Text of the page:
eul2m |

## ProcedureEUL2M ( Euler angles to matrix ) SUBROUTINE EUL2M ( ANGLE3, ANGLE2, ANGLE1, . AXIS3, AXIS2, AXIS1, R ) ## AbstractConstruct a rotation matrix from a set of Euler angles. ## Required_ReadingROTATION ## KeywordsMATRIX ROTATION TRANSFORMATION ## DeclarationsDOUBLE PRECISION ANGLE3 DOUBLE PRECISION ANGLE2 DOUBLE PRECISION ANGLE1 INTEGER AXIS3 INTEGER AXIS2 INTEGER AXIS1 DOUBLE PRECISION R ( 3, 3 ) ## Brief_I/OVariable I/O Description -------- --- -------------------------------------------------- ANGLE3, ANGLE2, ANGLE1 I Rotation angles about third, second, and first rotation axes (radians). AXIS3, AXIS2, AXIS1 I Axis numbers of third, second, and first rotation axes. R O Product of the 3 rotations. ## Detailed_InputANGLE3, ANGLE2, ANGLE1, AXIS3, AXIS2, AXIS1 are, respectively, a set of three angles and three coordinate axis numbers; each pair ANGLEx and AXISx specifies a coordinate transformation consisting of a rotation by ANGLEx radians about the coordinate axis indexed by AXISx. These coordinate transformations are typically symbolized by [ ANGLEx ] . AXISx See the $ Particulars section below for details concerning this notation. Note that these coordinate transformations rotate vectors by -ANGLEx radians about the axis indexed by AXISx. The values of AXISx may be 1, 2, or 3, indicating the x, y, and z axes respectively. ## Detailed_OutputR is a rotation matrix representing the composition of the rotations defined by the input angle-axis pairs. Together, the three pairs specify a composite transformation that is the result of performing the rotations about the axes indexed by AXIS1, AXIS2, and AXIS3, in that order. So, R = [ ANGLE3 ] [ ANGLE2 ] [ ANGLE1 ] AXIS3 AXIS2 AXIS1 See the $ Particulars section below for details concerning this notation. The resulting matrix R may be thought of as a coordinate transformation; applying it to a vector yields the vector's coordinates in the rotated system. Viewing R as a coordinate transformation matrix, the basis that R transforms vectors to is created by rotating the original coordinate axes first by ANGLE1 radians about the coordinate axis indexed by AXIS1, next by ANGLE2 radians about the coordinate axis indexed by AXIS2, and finally by ANGLE3 radians about coordinate axis indexed by AXIS3. At the second and third steps of this process, the coordinate axes about which rotations are performed belong to the bases resulting from the previous rotations. ## ParametersNone. ## Exceptions1) If any of AXIS3, AXIS2, or AXIS1 do not have values in { 1, 2, 3 }, the error SPICE(BADAXISNUMBERS) is signalled. ## FilesNone. ## ParticularsA word about notation: the symbol [ x ] i indicates a rotation of x radians about the ith coordinate axis. To be specific, the symbol [ x ] 1 indicates a coordinate system rotation of x radians about the first, or x-, axis; the corresponding matrix is +- -+ | 1 0 0 | | | | 0 cos(x) sin(x) |. | | | 0 -sin(x) cos(x) | +- -+ Remember, this is a COORDINATE SYSTEM rotation by x radians; this matrix, when applied to a vector, rotates the vector by -x radians, not x radians. Applying the matrix to a vector yields the vector's representation relative to the rotated coordinate system. The analogous rotation about the second, or y-, axis is represented by [ x ] 2 which symbolizes the matrix +- -+ | cos(x) 0 -sin(x) | | | | 0 1 0 |, | | | sin(x) 0 cos(x) | +- -+ and the analogous rotation about the third, or z-, axis is represented by [ x ] 3 which symbolizes the matrix +- -+ | cos(x) sin(x) 0 | | | | -sin(x) cos(x) 0 |. | | | 0 0 1 | +- -+ From time to time, (depending on one's line of work, perhaps) one may happen upon a pair of coordinate systems related by a sequence of rotations. For example, the coordinate system defined by an instrument such as a camera is sometime specified by RA, DEC, and twist; if alpha, delta, and phi are the rotation angles, then the series of rotations [ phi ] [ pi/2 - delta ] [ alpha ] 3 2 3 produces a transformation from inertial to camera coordinates. This routine is related to the SPICELIB routine M2EUL, which produces a sequence of Euler angles, given a rotation matrix. This routine is a `left inverse' of M2EUL: the sequence of calls CALL M2EUL ( R, AXIS3, AXIS2, AXIS1, . ANGLE3, ANGLE2, ANGLE1 ) CALL ## Examples1) Create a coordinate transformation matrix by rotating the original coordinate axes first by 30 degrees about the z axis, next by 60 degrees about the y axis resulting from the first rotation, and finally by -50 degrees about the z axis resulting from the first two rotations. C C Create the coordinate transformation matrix C C o o o C R = [ -50 ] [ 60 ] [ 30 ] C 3 2 3 C C All angles in radians, please. The SPICELIB C function RPD (radians per degree) gives the C conversion factor. C C The z axis is `axis 3'; the y axis is `axis 2'. C ANGLE1 = RPD() * 30.D0 ANGLE2 = RPD() * 60.D0 ANGLE3 = RPD() * -50.D0 AXIS1 = 3 AXIS2 = 2 AXIS3 = 3 CALL ## RestrictionsBeware: more than one definition of "RA, DEC and twist" exists. ## Literature_References[1] `Galileo Attitude and Camera Models', JPL IOM 314-323, W. M. Owen, Jr., Nov. 11, 1983. NAIF document number 204.0. ## Author_and_InstitutionN.J. Bachman (JPL) ## VersionSPICELIB Version 1.2.1, 26-DEC-2006 (NJB) Corrected header typo. SPICELIB Version 1.2.0, 25-AUG-2005 (NJB) Updated to remove non-standard use of duplicate arguments in ROTMAT calls. SPICELIB Version 1.1.2, 14-OCT-2004 (LSE) Corrected a typo in the header. SPICELIB Version 1.1.1, 10-MAR-1992 (WLT) Comment section for permuted index source lines was added following the header. SPICELIB Version 1.1.0, 02-NOV-1990 (NJB) Names of input arguments changed to reflect the order in which the rotations are applied when their product is computed. The header was upgraded to describe notation in more detail. Examples were added. SPICELIB Version 1.0.0, 30-AUG-1990 (NJB) |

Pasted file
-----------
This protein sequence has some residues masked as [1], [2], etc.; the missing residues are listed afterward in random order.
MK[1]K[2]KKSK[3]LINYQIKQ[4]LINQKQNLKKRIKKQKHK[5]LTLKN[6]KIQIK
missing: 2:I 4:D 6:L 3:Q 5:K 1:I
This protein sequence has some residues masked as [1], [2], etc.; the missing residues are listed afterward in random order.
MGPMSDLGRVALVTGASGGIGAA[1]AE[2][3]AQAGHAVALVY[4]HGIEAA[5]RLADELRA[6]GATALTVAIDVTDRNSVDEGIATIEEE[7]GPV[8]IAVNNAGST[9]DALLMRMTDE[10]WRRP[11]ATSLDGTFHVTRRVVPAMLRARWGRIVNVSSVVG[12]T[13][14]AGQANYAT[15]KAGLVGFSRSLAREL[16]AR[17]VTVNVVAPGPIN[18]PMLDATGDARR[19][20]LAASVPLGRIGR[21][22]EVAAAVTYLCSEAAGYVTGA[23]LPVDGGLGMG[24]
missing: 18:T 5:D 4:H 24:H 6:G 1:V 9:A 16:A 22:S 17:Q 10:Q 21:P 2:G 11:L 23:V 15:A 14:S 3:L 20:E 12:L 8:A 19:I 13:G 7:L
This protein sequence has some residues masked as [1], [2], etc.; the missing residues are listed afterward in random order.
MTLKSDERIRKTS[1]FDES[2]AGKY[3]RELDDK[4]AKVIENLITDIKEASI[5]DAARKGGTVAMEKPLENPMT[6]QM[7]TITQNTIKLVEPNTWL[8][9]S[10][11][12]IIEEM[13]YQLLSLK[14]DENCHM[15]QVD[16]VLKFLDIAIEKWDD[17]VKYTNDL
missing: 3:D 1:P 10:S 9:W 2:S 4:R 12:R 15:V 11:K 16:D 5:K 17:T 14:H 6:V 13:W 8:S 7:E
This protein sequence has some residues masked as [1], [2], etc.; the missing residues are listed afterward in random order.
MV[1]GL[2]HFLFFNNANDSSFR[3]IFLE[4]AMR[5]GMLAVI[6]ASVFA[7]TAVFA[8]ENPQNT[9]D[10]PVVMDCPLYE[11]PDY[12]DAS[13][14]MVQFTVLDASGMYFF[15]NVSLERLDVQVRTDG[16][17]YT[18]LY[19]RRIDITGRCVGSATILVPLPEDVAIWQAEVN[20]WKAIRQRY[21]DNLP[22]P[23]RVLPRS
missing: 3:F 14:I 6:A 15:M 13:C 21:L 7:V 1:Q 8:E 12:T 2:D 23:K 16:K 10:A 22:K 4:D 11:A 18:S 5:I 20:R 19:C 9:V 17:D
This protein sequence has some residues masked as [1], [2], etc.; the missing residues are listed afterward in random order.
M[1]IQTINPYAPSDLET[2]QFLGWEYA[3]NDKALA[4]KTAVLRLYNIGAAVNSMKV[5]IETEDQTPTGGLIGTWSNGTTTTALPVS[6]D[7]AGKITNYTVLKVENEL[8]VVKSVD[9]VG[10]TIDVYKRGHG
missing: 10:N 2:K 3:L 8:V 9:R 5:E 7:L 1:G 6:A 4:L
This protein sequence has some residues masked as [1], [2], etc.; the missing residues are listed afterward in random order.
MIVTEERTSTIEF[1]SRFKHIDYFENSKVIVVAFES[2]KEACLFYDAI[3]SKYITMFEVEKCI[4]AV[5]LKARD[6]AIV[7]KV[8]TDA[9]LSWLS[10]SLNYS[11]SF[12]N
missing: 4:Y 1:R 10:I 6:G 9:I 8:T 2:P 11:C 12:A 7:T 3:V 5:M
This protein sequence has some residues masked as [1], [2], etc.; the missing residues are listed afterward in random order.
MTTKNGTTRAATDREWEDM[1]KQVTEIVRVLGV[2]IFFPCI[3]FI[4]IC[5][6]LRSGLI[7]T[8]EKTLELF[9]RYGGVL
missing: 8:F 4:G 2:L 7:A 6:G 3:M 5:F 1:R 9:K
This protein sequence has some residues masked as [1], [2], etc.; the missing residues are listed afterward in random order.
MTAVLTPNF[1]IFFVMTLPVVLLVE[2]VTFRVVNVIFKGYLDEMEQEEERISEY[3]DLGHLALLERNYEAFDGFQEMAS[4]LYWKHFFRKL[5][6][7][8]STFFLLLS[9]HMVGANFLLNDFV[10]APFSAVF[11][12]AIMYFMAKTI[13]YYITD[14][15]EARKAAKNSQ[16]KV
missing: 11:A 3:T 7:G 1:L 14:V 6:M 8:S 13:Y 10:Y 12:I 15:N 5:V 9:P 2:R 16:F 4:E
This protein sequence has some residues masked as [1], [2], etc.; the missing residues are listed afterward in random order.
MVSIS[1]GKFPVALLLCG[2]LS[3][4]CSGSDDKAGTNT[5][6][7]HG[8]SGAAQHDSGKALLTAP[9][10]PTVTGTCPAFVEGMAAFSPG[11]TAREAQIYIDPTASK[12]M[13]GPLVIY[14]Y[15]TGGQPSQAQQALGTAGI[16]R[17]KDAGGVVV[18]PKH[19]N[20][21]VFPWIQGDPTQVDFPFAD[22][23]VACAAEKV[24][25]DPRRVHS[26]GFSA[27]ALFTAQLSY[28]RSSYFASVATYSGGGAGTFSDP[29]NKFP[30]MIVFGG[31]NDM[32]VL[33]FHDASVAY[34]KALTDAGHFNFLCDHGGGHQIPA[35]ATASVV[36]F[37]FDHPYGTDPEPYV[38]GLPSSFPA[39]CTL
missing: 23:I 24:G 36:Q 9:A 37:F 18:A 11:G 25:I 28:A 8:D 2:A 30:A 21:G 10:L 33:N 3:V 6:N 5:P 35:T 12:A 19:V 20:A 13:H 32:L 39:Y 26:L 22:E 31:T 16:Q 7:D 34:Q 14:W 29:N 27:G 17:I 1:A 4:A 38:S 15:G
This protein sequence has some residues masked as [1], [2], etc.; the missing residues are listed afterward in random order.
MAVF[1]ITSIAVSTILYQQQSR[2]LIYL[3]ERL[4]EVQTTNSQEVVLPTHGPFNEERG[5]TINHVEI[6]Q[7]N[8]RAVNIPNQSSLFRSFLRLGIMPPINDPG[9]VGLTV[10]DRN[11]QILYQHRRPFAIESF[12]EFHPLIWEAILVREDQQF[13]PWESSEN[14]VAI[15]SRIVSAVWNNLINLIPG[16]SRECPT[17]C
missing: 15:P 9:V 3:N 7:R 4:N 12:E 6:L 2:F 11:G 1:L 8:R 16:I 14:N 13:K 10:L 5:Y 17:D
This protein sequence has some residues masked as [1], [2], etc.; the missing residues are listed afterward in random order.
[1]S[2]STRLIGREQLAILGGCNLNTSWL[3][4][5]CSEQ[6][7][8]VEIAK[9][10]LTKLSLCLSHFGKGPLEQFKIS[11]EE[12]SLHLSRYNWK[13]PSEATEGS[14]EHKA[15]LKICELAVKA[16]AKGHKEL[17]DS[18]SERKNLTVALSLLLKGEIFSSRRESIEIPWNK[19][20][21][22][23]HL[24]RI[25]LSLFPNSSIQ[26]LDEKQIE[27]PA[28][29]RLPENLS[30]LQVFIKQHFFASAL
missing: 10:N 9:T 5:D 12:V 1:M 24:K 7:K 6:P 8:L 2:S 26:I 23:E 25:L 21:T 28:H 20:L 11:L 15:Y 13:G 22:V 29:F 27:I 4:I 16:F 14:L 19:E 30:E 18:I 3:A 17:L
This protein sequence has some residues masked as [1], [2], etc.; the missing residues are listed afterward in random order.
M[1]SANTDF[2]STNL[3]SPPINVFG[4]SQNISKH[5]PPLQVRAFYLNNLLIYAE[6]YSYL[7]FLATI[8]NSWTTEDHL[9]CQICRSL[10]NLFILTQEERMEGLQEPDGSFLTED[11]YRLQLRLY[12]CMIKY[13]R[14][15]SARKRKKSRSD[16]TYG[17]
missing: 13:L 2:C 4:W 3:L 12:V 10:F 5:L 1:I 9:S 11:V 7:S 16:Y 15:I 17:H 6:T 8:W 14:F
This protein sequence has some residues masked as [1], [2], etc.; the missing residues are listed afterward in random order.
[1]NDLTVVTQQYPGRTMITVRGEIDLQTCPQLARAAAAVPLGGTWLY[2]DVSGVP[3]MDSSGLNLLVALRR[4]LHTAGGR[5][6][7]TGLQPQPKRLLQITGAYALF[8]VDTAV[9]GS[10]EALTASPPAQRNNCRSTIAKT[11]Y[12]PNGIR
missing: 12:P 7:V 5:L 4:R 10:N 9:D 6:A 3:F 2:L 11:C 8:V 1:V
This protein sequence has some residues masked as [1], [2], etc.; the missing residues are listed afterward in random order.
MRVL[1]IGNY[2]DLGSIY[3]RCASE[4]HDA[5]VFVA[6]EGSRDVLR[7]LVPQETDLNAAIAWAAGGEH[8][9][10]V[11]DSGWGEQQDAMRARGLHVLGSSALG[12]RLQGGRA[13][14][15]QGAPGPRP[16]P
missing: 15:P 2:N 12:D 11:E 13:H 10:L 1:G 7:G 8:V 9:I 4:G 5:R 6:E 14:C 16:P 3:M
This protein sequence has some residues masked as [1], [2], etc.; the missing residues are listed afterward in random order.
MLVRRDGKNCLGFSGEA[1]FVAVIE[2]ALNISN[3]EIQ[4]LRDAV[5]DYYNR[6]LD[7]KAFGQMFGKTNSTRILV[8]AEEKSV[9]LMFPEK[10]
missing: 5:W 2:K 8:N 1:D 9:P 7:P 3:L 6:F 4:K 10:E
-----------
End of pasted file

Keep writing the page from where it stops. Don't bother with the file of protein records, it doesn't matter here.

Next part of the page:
Wed Apr 5 17:46:36 2017